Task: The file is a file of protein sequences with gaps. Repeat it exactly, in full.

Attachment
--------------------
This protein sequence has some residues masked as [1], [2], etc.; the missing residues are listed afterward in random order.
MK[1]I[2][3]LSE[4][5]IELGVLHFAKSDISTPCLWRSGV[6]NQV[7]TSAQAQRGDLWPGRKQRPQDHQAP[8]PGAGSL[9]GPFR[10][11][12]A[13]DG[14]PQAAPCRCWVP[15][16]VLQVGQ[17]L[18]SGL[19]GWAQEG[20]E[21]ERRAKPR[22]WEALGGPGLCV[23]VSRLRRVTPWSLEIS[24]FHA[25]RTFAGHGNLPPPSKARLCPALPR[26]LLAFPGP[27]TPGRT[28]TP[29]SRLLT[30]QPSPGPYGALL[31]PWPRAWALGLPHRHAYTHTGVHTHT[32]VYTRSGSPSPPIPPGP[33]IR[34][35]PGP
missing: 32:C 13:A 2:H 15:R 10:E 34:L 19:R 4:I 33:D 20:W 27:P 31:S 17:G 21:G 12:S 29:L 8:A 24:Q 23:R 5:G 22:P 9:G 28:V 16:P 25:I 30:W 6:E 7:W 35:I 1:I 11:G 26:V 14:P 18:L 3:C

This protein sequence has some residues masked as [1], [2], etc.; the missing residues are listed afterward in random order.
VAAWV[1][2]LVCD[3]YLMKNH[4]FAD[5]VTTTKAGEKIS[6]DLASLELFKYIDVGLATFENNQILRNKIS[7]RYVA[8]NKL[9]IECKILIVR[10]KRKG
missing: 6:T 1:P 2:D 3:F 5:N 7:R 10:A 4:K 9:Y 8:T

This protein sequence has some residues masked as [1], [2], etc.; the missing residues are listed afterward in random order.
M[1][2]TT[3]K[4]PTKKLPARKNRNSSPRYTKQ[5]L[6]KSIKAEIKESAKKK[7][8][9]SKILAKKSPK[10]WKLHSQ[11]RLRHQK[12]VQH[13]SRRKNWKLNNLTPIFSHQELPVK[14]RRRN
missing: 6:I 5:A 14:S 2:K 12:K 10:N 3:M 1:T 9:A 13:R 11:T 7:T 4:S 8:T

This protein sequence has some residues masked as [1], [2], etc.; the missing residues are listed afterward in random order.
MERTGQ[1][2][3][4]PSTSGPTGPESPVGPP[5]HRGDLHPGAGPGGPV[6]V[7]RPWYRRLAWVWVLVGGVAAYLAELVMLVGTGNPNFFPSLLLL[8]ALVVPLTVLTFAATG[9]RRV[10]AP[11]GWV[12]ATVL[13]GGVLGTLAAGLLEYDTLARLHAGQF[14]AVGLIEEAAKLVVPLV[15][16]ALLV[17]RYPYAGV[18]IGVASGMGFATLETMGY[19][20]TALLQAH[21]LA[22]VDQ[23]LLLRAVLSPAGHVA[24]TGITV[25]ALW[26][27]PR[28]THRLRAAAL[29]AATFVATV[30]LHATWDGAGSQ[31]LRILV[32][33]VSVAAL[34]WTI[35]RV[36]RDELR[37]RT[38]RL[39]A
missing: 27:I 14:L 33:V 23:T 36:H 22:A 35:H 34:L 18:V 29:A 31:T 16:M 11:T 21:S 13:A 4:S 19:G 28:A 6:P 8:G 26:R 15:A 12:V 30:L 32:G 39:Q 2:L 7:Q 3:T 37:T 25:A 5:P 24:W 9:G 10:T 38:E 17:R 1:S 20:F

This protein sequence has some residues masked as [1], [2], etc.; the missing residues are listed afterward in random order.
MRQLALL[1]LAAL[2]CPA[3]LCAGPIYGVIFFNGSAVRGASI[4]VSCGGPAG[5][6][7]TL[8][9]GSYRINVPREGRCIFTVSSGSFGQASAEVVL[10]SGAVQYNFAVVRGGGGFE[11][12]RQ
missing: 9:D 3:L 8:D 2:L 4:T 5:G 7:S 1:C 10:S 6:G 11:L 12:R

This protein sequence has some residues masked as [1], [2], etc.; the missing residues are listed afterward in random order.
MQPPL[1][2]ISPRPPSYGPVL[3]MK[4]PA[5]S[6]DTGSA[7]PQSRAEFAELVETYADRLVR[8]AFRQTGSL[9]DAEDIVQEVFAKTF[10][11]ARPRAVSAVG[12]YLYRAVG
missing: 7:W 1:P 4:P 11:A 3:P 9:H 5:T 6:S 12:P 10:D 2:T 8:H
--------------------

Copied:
This protein sequence has some residues masked as [1], [2], etc.; the missing residues are listed afterward in random order.
MK[1]I[2][3]LSE[4][5]IELGVLHFAKSDISTPCLWRSGV[6]NQV[7]TSAQAQRGDLWPGRKQRPQDHQAP[8]PGAGSL[9]GPFR[10][11][12]A[13]DG[14]PQAAPCRCWVP[15][16]VLQVGQ[17]L[18]SGL[19]GWAQEG[20]E[21]ERRAKPR[22]WEALGGPGLCV[23]VSRLRRVTPWSLEIS[24]FHA[25]RTFAGHGNLPPPSKARLCPALPR[26]LLAFPGP[27]TPGRT[28]TP[29]SRLLT[30]QPSPGPYGALL[31]PWPRAWALGLPHRHAYTHTGVHTHT[32]VYTRSGSPSPPIPPGP[33]IR[34][35]PGP
missing: 32:C 13:A 2:H 15:R 10:E 34:L 19:R 4:I 33:D 20:W 27:P 31:S 17:G 21:G 12:S 29:L 8:A 24:Q 23:R 5:G 22:P 9:G 28:V 16:P 25:I 30:W 6:E 7:W 35:I 1:I 11:G 26:V 14:P 18:L 3:C

This protein sequence has some residues masked as [1], [2], etc.; the missing residues are listed afterward in random order.
VAAWV[1][2]LVCD[3]YLMKNH[4]FAD[5]VTTTKAGEKIS[6]DLASLELFKYIDVGLATFENNQILRNKIS[7]RYVA[8]NKL[9]IECKILIVR[10]KRKG
missing: 6:T 1:P 2:D 3:F 5:N 7:R 10:A 4:K 9:Y 8:T

This protein sequence has some residues masked as [1], [2], etc.; the missing residues are listed afterward in random order.
M[1][2]TT[3]K[4]PTKKLPARKNRNSSPRYTKQ[5]L[6]KSIKAEIKESAKKK[7][8][9]SKILAKKSPK[10]WKLHSQ[11]RLRHQK[12]VQH[13]SRRKNWKLNNLTPIFSHQELPVK[14]RRRN
missing: 6:I 5:A 14:S 2:K 12:K 10:N 3:M 1:T 9:A 13:R 11:T 7:T 4:S 8:T

This protein sequence has some residues masked as [1], [2], etc.; the missing residues are listed afterward in random order.
MERTGQ[1][2][3][4]PSTSGPTGPESPVGPP[5]HRGDLHPGAGPGGPV[6]V[7]RPWYRRLAWVWVLVGGVAAYLAELVMLVGTGNPNFFPSLLLL[8]ALVVPLTVLTFAATG[9]RRV[10]AP[11]GWV[12]ATVL[13]GGVLGTLAAGLLEYDTLARLHAGQF[14]AVGLIEEAAKLVVPLV[15][16]ALLV[17]RYPYAGV[18]IGVASGMGFATLETMGY[19][20]TALLQAH[21]LA[22]VDQ[23]LLLRAVLSPAGHVA[24]TGITV[25]ALW[26][27]PR[28]THRLRAAAL[29]AATFVATV[30]LHATWDGAGSQ[31]LRILV[32][33]VSVAAL[34]WTI[35]RV[36]RDELR[37]RT[38]RL[39]A
missing: 27:I 14:L 33:V 23:T 36:H 22:A 35:H 34:L 18:V 29:A 31:T 16:M 11:T 21:S 13:A 4:S 19:G 28:A 6:P 8:G 26:R 15:A 12:V 30:L 32:G 39:Q 2:L 7:Q 3:T 37:T 25:A 5:P 24:W 9:G 10:T 38:E 17:R 1:S 20:F

This protein sequence has some residues masked as [1], [2], etc.; the missing residues are listed afterward in random order.
MRQLALL[1]LAAL[2]CPA[3]LCAGPIYGVIFFNGSAVRGASI[4]VSCGGPAG[5][6][7]TL[8][9]GSYRINVPREGRCIFTVSSGSFGQASAEVVL[10]SGAVQYNFAVVRGGGGFE[11][12]RQ
missing: 9:D 3:L 8:D 2:L 4:T 5:G 7:S 1:C 10:S 6:G 11:L 12:R

This protein sequence has some residues masked as [1], [2], etc.; the missing residues are listed afterward in random order.
MQPPL[1][2]ISPRPPSYGPVL[3]MK[4]PA[5]S[6]DTGSA[7]PQSRAEFAELVETYADRLVR[8]AFRQTGSL[9]DAEDIVQEVFAKTF[10][11]ARPRAVSAVG[12]YLYRAVG
missing: 7:W 1:P 4:P 11:A 3:P 9:H 5:T 6:S 12:P 10:D 2:T 8:H